All dashboards include general recommendations on how authors can improve pages by category. If these suggestions aren’t enough to produce the boost they were looking for, authors can meet with a content strategist from Digital Services to dive deeper into their content and create a more nuanced strategy.GIF showing how a user navigates to the “Improve Your Content” tab in a Mass.gov analytics dashboard.Looking ahead
We realize we can’t totally measure everything through quantitative data, so these scores aren’t the be-all, end-all when it comes to measuring content performance. We’re a long way off from automating the work a good editor or content strategist can do.
Also, it’s important to note these dashboards are still in the beta phase. We’re fortunate to work with partner organizations who understand the bumps in the proverbial development road. There are bugs to work out and usability enhancements to make. As we learn more, we’ll continue to refine them. We plan to add dashboards to more content types each quarter, eventually offering a dashboard and specific recommendations for the 20+ content types in our CMS.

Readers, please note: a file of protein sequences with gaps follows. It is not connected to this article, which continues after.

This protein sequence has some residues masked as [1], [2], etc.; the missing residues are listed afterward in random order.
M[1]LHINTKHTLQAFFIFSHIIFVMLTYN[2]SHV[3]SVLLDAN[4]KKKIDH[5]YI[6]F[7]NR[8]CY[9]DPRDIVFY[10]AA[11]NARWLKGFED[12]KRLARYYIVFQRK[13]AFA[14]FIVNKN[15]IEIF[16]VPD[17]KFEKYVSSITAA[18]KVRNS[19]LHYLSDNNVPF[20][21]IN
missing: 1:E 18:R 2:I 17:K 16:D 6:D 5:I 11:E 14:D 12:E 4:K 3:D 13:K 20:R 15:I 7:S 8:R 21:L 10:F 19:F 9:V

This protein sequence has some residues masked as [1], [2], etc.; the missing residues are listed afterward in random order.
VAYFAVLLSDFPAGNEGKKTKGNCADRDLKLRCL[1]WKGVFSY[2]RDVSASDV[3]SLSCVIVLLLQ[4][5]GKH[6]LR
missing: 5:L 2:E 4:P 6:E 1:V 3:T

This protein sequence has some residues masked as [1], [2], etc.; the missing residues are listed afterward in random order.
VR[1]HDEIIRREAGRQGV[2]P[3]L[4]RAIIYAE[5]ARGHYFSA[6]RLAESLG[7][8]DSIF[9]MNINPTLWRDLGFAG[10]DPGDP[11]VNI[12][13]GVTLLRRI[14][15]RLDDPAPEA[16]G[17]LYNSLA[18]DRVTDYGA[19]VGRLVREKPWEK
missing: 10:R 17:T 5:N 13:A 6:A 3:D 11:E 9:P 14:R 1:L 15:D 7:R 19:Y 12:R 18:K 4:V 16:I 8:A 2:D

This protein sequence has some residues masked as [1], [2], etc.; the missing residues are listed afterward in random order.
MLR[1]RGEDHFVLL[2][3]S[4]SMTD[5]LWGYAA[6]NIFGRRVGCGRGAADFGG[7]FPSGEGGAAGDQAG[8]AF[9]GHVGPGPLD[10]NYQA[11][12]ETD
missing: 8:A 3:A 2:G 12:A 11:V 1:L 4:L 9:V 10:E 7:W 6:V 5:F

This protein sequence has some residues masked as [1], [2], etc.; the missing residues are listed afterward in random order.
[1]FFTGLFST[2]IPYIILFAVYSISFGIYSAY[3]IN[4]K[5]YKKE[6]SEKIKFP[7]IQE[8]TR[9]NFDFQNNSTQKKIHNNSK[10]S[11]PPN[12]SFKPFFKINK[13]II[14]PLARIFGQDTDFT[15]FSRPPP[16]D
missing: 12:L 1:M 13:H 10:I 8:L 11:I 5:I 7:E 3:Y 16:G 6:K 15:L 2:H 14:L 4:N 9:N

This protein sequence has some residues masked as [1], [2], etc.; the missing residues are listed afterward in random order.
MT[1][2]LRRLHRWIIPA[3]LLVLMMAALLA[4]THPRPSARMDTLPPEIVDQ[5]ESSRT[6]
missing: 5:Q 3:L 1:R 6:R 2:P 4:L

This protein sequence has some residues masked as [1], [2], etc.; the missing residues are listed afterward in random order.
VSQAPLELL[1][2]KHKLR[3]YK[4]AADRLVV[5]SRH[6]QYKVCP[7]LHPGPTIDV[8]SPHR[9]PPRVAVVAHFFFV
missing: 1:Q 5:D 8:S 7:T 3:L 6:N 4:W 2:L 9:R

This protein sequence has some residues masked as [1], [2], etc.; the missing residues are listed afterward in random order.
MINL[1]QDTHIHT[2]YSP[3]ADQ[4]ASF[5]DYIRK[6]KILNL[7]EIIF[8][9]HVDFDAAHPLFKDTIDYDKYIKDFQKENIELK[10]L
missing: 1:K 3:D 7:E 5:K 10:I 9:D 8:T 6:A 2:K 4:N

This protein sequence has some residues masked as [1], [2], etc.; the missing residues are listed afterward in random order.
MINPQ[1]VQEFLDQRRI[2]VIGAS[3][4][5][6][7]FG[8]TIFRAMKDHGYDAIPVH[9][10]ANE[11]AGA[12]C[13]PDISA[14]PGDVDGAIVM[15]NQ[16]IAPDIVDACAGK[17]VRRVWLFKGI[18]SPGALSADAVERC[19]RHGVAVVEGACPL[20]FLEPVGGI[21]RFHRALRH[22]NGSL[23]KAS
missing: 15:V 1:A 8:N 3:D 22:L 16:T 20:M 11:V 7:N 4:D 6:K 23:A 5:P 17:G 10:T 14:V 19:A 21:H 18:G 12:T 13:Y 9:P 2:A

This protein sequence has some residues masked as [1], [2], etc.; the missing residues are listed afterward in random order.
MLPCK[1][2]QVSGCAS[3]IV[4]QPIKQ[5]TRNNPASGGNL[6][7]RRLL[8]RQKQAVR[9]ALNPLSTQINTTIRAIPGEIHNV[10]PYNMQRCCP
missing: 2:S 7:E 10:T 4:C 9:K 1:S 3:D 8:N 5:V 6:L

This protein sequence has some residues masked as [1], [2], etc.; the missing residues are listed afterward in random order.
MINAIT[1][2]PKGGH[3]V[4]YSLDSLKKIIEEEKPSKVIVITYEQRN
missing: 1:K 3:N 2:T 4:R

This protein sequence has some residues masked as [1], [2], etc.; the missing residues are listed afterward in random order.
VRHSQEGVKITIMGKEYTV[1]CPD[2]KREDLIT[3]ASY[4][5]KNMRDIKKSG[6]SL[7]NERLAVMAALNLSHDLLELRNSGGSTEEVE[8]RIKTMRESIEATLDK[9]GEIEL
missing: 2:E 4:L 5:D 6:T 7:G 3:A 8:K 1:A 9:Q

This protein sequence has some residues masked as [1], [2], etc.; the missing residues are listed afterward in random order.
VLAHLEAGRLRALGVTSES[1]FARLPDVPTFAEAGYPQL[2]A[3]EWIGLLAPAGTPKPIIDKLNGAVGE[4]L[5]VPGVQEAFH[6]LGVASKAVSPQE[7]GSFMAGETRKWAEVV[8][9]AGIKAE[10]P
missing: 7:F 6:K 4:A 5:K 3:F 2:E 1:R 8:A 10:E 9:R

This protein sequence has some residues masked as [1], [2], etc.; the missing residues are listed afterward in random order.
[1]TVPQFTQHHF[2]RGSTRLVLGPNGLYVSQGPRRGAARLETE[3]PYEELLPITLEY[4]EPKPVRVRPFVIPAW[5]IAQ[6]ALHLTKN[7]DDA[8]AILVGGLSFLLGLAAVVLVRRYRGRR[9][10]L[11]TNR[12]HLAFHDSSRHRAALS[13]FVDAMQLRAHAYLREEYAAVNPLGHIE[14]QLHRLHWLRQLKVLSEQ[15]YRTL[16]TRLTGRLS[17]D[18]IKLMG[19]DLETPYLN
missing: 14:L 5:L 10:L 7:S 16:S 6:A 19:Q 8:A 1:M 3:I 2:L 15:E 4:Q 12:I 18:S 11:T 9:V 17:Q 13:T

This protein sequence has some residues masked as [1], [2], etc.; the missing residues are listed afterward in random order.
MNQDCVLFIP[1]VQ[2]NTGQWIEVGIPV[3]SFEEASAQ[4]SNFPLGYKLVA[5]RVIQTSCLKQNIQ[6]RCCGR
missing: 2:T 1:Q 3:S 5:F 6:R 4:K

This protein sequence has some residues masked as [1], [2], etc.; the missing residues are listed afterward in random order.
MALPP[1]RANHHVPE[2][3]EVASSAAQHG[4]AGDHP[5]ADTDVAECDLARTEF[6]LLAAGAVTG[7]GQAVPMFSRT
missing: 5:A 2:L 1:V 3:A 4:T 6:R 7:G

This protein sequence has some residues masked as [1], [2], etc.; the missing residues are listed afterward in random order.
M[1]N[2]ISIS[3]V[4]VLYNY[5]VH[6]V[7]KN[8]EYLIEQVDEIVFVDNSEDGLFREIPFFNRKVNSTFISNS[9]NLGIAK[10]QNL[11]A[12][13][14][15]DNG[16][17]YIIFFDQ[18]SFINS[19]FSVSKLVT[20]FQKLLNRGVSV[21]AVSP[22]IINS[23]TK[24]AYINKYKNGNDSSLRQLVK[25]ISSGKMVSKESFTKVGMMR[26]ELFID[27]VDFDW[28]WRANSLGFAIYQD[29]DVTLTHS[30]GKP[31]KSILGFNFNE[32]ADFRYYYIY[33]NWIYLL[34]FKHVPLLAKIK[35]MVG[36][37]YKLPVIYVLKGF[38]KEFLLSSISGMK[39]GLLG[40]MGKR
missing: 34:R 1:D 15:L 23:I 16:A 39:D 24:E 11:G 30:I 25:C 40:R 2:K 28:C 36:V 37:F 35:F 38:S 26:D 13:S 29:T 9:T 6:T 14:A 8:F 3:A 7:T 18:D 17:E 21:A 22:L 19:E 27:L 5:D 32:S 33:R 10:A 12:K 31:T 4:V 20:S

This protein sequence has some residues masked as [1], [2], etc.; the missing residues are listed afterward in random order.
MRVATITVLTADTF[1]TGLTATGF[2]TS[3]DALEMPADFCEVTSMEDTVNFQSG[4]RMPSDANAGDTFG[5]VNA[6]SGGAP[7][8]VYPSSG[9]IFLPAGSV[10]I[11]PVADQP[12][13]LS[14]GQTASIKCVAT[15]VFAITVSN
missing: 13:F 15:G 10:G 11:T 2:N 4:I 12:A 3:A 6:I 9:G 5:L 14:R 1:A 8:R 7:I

Interested in a career in civic tech? Find job openings at Digital Services.
Custom dashboards: Surfacing data where Mass.gov authors need it was originally published in MA Digital Services on Medium, where people are continuing the conversation by highlighting and responding to this story.
Provides context reaction to make any element on the page stickyRequirements
- Sticky Elements JS: https://github.com/dennisinteractive/sticky_elements_js
This is included as a library in the sticky_elements.make file.
Please refer to https://www.drupal.org/project/libraries for more details on using libraries.